Our Lady's Little Scribe seeks to use the internet for sharing the Catholic faith and Franciscan spirituality, going from Gospel to life and life to the Gospel.

The silk painting, shown above, is by Ty Mam Duw, Poor Clare Colettines, Hawarden, WALES GB. Their website is here. Ty Mam Duw is Welsh and means The House of the Mother of God. Our Lady of the Pearl cherishes their friendship and is grateful for their many kindnesses and prayers. The image is used with permission.

Entertaining Angels

Entertaining Angels
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Tuesday, January 29, 2008

Love One Another

On the night before he died, Jesus commanded us to love one another, and it is by this love that others will know we are his disciples. (John 13)

Love is expressed in many ways. One of them is hospitality which is one of the traditional corporal works of mercy. Recall the Old Testament stories of Abraham and Sarah, Lot, Manoah, and Tobit who gave hospitality to strangers who turned out to be angels. Christians who practice hospitality are welcoming Christ himself.

Christians also should see Christ in anyone who is experiencing suffering. We must remember the story of the Good Samaritan and the teaching of Jesus in Matthew 25 when he said, "for I was hungry and you gave me food, I was thirsty and you gave me drink, I was a stranger and you welcomed me. I was naked and you clothed me, I was sick and you visited me, I was in prison and you came to me." When did we do this, Lord? Jesus tells us that "as you did it to one of the least of these my brethren, you did it to me."

Is this not what St. Francis finally understood when he kissed the leper? When he cleaned their sores and cared for them?

To practice charity towards God and others, the virtue of chastity is essential. Jesus said, "Blessed are the pure in heart, for they shall see God." (Matthew 5:8) Chastity expands one's capacity to love, which includes the love of all creation and the ability to see all of nature as holy. St. Francis saw all creation as a part of a divine family, deserving our love and respect.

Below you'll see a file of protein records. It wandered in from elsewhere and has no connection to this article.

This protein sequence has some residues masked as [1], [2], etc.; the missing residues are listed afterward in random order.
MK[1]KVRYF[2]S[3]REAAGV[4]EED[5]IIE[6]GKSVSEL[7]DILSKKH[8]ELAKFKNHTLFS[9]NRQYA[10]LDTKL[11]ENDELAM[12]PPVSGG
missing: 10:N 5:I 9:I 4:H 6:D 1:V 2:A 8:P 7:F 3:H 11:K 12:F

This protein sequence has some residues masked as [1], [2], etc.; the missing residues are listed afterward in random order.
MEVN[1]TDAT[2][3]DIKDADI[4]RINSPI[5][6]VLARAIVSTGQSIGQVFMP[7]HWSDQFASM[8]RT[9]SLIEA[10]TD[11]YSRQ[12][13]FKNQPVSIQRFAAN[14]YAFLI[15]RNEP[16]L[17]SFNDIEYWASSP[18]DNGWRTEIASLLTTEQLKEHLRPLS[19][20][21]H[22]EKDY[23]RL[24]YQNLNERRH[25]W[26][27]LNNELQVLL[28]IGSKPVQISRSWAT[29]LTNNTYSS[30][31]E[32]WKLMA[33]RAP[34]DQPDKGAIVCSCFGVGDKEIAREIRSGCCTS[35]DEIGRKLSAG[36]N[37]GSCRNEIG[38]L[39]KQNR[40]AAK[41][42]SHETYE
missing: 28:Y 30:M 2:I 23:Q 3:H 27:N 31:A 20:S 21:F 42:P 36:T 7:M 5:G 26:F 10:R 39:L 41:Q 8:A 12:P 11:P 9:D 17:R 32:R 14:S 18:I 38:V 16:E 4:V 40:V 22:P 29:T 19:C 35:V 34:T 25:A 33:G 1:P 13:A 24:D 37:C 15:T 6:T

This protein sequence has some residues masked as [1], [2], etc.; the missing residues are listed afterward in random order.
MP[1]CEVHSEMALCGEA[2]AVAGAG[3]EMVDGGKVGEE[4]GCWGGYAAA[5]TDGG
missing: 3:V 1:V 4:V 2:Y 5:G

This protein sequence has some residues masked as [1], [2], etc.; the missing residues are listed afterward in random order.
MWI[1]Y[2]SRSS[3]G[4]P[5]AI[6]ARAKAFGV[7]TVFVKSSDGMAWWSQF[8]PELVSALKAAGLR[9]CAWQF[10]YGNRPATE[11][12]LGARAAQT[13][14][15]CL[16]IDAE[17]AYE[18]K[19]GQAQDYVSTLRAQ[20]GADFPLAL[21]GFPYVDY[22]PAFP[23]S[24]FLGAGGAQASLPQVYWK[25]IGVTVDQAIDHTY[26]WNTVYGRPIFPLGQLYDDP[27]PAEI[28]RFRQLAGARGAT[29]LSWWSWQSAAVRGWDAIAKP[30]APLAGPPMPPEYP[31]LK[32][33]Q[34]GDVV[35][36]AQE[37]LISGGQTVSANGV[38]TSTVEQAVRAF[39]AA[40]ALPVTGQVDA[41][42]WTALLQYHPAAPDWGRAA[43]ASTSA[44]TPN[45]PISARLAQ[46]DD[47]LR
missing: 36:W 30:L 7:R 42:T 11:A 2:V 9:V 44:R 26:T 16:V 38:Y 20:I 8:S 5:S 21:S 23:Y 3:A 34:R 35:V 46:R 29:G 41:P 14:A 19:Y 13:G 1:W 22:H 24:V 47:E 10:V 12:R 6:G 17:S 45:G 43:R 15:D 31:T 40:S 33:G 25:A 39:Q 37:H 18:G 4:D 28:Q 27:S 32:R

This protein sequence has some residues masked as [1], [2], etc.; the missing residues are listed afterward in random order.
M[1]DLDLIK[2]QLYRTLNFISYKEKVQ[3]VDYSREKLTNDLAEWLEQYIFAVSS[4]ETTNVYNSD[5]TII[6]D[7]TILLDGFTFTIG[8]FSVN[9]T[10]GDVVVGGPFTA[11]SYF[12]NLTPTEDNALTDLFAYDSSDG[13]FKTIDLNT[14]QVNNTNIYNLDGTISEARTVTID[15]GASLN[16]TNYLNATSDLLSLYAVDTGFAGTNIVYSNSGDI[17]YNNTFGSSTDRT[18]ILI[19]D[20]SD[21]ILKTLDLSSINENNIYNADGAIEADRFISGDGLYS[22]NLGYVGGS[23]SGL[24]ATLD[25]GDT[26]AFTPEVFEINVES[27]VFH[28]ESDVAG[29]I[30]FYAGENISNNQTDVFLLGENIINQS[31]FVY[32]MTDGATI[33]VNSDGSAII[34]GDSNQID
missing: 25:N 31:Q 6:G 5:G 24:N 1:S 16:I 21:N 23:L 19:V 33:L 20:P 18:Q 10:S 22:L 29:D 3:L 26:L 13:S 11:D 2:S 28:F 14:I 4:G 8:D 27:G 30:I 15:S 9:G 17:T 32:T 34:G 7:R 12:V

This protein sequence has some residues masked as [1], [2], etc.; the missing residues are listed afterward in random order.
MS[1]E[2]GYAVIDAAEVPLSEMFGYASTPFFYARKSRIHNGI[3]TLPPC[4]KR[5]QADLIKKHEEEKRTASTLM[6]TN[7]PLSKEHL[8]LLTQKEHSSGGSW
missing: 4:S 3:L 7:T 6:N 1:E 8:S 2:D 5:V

In practicing charity and chastity, we also are called to be good stewards of all that God has given us, using his gifts as he intended. The good steward takes care of whatever it is that she or he has been entrusted. As the U.S. Catholic bishops said in Stewardship: A Disciple’s Response: “A Christian steward is one who receives God’s gifts gratefully, cherishes and tends them in a responsible and accountable manner, shares them in justice and love with others and returns them with increase to the Lord.”

The life of a Christian steward does not include waste, greed, lust for power, and lust for things for the sake of having. It does not include "conspicuous waste" or "conspicuous consumption." It does not include the acquisition and display of expensive stuff to flaunt wealth and promote self-importance and social standing. Was not paradise lost because of pride and the desire for pleasure and possessions?

Now let us consider chastity in marriage. Marriage is the calling by God to seek holiness in that state in life. "When there is chastity in the love of married persons, their marital life is authentic; husband and wife are true to themselves, they understand each other and develop union between them. When the divine gift of sex is perverted, their intimacy is destroyed, and they can no longer look openly at one another." (Blessed J. Escriva.)

Jesus said, "Blessed are the poor in spirit; for theirs is the kingdom of heaven." (Matthew 5:3) He also said, "Do not lay up for yourselves treasures on earth, where moth and rust consume and where thieves break in and steal, but lay up treasures in heaven." (Matthew 6:19-20a) St. Francis embraced poverty and by "possessing nothing, he belonged entirely to God."

As Secular Franciscans, we are called to detach ourselves from material possessions and to live a simple life. Jesus tells us to be not anxious about our lives, what we shall eat or drink or clothes for our body. (Matthew 6). He comforts us with these words: "I will never fail you nor forsake you." (Deuteronomy 31:8)

In all these things and more, we must be obedient and faithful to Christ and the Catholic Church, to his teachings, his commandments and the sacraments, and in unity with His Church, no matter the cost. "Blessed are those who are persecuted for righteousness' sake, for theirs is the kingdom of heaven." (Matthew 5:10)

Thus are Secular Franciscans called - called to live in the spirit of the Beatitudes - upon a foundation of brotherly and sisterly love - sometimes entertaining angels unawares. (Hebrews 13:1-8.)


Tausign said...

Little Scribe: I just noticed your sidebar caption 'Those Who Sow in Tears'. Have you recovered from the catastrophe? Where do you stand now with repairs and rebuilding? Also I see others are incorporated into a team effort on this blog...very nice, indeed.

Peace and all good.

Little Scribe said...

The coast of Mississippi has not recovered from Hurrican Katrina. It will be years and years. We are forever changed. Our home had only minor damage, but the suffering goes beyond personal property into the community as a whole. The story for Our Lady of the Pearl Secular Franciscan Fraternity is on our website at at the Eighth Month page. Thanks for asking about us.